"Many companies have raised their dividends to levels that are unrealistic when an economic slowdown or a change in the financial backdrop arrives"
Companies may also reduce dividend payouts to finance growth opportunities, repay debt or pile up cash in anticipation of lower growth conditions. For example, Royal Dutch Shell introduced a scrip dividend after the oil price crash in 2014 in order to reduce cash outflows, and only restored it to cash in November 2017.
The key is to identify companies with a trend of stable and gently increasing dividend payouts, says Dimitar, as this is typically a sign of resilience that rewards investors over the long term.
Nick Clay, portfolio manager of the BNY Mellon Global Income Fund, says it is important to look at a company’s cash flow rather than its earnings per share when trying to determine if yields are realistic. “Many companies have raised their dividends to levels that are unrealistic when an economic slowdown or a change in the financial backdrop arrives,” he adds. “Consequently, many of these companies will be forced to cut their dividends in the future.”
Sustainability of dividends relies upon sustainable cash flow, and given the distortions of a decade of quantitative easing, a change in the backdrop that brings about problems for weak companies could be positive for the strong ones, suggests Nick. “A capital cycle is beneficial for strong companies and that is what investors need to focus on,” he adds.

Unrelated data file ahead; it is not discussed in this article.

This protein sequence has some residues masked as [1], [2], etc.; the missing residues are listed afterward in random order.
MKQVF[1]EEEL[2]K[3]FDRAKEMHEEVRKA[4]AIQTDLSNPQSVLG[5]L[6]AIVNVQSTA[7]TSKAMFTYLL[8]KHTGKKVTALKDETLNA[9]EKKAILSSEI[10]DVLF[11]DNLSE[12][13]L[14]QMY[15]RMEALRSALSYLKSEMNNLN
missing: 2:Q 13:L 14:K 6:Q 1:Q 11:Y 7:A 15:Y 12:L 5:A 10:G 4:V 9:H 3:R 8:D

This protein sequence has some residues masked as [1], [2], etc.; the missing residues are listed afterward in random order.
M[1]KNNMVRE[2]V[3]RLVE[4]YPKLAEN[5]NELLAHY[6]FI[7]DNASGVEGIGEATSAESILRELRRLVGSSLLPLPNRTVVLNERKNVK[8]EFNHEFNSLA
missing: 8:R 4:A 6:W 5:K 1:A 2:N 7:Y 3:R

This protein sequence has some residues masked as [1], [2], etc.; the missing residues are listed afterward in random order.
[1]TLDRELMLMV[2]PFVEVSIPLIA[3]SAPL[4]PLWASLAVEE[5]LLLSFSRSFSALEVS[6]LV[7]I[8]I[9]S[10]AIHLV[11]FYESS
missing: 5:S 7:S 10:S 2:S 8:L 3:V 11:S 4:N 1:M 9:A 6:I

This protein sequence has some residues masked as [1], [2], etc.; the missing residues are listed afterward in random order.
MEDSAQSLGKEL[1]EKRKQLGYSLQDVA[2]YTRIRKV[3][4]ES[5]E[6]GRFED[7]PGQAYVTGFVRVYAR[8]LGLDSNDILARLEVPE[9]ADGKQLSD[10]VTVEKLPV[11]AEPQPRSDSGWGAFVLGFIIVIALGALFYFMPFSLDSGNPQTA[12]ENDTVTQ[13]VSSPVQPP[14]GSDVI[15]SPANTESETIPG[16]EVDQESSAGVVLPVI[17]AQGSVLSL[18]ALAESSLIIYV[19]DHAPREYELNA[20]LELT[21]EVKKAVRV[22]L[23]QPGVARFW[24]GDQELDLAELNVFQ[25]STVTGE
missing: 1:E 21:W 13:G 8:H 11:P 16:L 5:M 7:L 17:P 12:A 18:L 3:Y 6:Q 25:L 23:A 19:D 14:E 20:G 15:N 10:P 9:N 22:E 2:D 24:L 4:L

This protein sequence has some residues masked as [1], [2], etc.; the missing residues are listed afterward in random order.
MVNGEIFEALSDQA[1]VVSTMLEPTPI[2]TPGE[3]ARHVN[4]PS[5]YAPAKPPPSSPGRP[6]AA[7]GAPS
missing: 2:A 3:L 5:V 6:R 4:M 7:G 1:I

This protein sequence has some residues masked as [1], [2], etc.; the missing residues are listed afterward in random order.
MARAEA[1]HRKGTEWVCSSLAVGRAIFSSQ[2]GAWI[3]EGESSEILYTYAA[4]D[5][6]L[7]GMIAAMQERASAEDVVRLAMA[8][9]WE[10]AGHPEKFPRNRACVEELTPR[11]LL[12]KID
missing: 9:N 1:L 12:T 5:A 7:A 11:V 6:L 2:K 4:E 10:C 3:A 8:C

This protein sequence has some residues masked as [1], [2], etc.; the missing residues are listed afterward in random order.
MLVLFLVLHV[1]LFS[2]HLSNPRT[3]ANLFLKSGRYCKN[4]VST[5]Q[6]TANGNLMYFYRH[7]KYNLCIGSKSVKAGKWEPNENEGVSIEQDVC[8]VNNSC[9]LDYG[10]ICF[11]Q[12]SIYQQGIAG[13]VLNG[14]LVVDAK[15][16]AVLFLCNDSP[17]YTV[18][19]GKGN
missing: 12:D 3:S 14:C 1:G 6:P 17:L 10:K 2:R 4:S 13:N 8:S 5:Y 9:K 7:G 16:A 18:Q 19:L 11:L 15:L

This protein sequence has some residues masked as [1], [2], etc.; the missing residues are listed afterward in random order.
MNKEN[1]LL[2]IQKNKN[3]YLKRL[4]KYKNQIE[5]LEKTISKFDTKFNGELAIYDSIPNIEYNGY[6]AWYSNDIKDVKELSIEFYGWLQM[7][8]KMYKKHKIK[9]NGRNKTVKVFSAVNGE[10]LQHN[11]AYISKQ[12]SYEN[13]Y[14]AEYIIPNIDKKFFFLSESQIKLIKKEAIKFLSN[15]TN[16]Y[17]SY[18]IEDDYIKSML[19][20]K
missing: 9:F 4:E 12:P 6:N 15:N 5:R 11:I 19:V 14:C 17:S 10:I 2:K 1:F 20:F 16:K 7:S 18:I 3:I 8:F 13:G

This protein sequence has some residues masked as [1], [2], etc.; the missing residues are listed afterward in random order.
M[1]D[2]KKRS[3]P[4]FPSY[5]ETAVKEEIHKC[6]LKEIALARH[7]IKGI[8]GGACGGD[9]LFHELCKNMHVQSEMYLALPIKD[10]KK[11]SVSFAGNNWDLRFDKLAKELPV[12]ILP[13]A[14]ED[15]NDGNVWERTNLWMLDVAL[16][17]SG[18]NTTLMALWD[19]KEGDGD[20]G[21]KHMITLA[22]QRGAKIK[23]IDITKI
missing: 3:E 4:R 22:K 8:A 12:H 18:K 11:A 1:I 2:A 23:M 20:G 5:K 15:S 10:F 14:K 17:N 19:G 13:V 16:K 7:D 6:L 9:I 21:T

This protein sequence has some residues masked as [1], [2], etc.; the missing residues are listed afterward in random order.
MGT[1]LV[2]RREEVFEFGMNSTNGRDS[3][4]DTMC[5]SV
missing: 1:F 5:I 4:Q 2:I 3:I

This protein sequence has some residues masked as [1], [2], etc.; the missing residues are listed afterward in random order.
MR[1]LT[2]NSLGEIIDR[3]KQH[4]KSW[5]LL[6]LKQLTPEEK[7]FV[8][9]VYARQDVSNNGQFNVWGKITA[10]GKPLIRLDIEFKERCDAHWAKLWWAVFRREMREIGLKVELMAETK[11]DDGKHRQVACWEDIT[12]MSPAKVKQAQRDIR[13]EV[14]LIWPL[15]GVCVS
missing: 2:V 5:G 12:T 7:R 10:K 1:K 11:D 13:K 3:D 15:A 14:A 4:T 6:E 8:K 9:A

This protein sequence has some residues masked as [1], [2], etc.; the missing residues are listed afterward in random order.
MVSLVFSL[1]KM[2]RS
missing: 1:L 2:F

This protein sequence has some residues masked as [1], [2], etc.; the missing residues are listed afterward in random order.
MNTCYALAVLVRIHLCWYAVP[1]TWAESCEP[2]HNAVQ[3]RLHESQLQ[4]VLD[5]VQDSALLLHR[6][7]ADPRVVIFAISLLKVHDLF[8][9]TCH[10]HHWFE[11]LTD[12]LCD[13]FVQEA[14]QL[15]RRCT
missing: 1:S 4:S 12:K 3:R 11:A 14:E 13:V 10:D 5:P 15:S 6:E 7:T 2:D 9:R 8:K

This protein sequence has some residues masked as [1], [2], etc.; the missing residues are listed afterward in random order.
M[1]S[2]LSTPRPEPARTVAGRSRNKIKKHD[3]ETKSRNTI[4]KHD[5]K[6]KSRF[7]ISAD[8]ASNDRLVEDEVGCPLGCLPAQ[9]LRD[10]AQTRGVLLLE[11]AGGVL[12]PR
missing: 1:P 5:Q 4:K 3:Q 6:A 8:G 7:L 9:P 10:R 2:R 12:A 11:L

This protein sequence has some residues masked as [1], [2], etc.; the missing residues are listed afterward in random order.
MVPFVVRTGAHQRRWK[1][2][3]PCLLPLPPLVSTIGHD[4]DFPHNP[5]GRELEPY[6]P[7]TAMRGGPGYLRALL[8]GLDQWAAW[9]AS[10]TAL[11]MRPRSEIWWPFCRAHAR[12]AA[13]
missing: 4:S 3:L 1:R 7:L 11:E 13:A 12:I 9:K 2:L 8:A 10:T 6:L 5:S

The November 2019 edition of the Janus Henderson Global Dividend Index reports that global dividend growth in Q3 2019 slowed from 4.4% to 2.8% year-on-year. But Jane Shoemake, investment director on the Global Equity Income team at Janus Henderson Investors, says that payout ratios (the percentage of earnings paid out as dividends) are broadly in line with historic averages.
“We therefore believe that the current level of dividend payments can at least be maintained and even grow slightly in 2020, in the absence of a global recession,” she continues. Agreeing with Ben Lofthouse’s assertion, she says: “However, there are always some companies/sectors where yields look unrealistically high. For example, mining companies globally had increased dividends by 9%, an average yield of 3.7% before commodity prices collapsed. Stocks that have underperformed and are now generating higher yields need to be assessed to ensure that they are not value traps.”